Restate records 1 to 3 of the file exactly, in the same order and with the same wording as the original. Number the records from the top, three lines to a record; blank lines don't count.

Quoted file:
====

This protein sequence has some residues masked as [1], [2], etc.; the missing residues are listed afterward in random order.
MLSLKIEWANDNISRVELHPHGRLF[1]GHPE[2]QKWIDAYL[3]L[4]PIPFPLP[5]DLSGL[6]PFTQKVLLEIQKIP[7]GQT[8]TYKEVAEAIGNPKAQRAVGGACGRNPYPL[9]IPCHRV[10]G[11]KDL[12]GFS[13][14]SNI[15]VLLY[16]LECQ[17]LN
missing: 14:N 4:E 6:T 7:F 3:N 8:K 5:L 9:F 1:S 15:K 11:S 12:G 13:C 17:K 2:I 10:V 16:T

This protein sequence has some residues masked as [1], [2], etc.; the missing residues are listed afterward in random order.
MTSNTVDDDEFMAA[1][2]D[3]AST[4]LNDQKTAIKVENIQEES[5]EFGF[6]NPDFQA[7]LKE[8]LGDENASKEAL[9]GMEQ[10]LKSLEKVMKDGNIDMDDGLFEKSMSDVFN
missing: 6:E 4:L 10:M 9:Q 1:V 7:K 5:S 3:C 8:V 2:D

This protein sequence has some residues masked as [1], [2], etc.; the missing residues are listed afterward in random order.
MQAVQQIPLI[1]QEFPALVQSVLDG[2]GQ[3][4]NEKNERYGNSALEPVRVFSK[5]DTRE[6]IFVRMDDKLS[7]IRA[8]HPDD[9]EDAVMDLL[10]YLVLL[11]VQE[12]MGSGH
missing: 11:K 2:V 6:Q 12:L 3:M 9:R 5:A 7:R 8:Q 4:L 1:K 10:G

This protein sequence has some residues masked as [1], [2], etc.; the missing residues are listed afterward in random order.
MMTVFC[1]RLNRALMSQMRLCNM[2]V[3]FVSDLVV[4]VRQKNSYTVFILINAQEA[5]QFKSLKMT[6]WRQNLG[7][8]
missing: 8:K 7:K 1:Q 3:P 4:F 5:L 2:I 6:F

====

This protein sequence has some residues masked as [1], [2], etc.; the missing residues are listed afterward in random order.
MLSLKIEWANDNISRVELHPHGRLF[1]GHPE[2]QKWIDAYL[3]L[4]PIPFPLP[5]DLSGL[6]PFTQKVLLEIQKIP[7]GQT[8]TYKEVAEAIGNPKAQRAVGGACGRNPYPL[9]IPCHRV[10]G[11]KDL[12]GFS[13][14]SNI[15]VLLY[16]LECQ[17]LN
missing: 14:N 4:E 6:T 7:F 3:N 8:K 5:L 9:F 1:S 15:K 11:S 12:G 13:C 17:K 2:I 10:V 16:T

This protein sequence has some residues masked as [1], [2], etc.; the missing residues are listed afterward in random order.
MTSNTVDDDEFMAA[1][2]D[3]AST[4]LNDQKTAIKVENIQEES[5]EFGF[6]NPDFQA[7]LKE[8]LGDENASKEAL[9]GMEQ[10]LKSLEKVMKDGNIDMDDGLFEKSMSDVFN
missing: 6:E 4:L 10:M 9:Q 1:V 7:K 5:S 3:C 8:V 2:D

This protein sequence has some residues masked as [1], [2], etc.; the missing residues are listed afterward in random order.
MQAVQQIPLI[1]QEFPALVQSVLDG[2]GQ[3][4]NEKNERYGNSALEPVRVFSK[5]DTRE[6]IFVRMDDKLS[7]IRA[8]HPDD[9]EDAVMDLL[10]YLVLL[11]VQE[12]MGSGH
missing: 11:K 2:V 6:Q 12:L 3:M 9:R 5:A 7:R 8:Q 4:L 1:K 10:G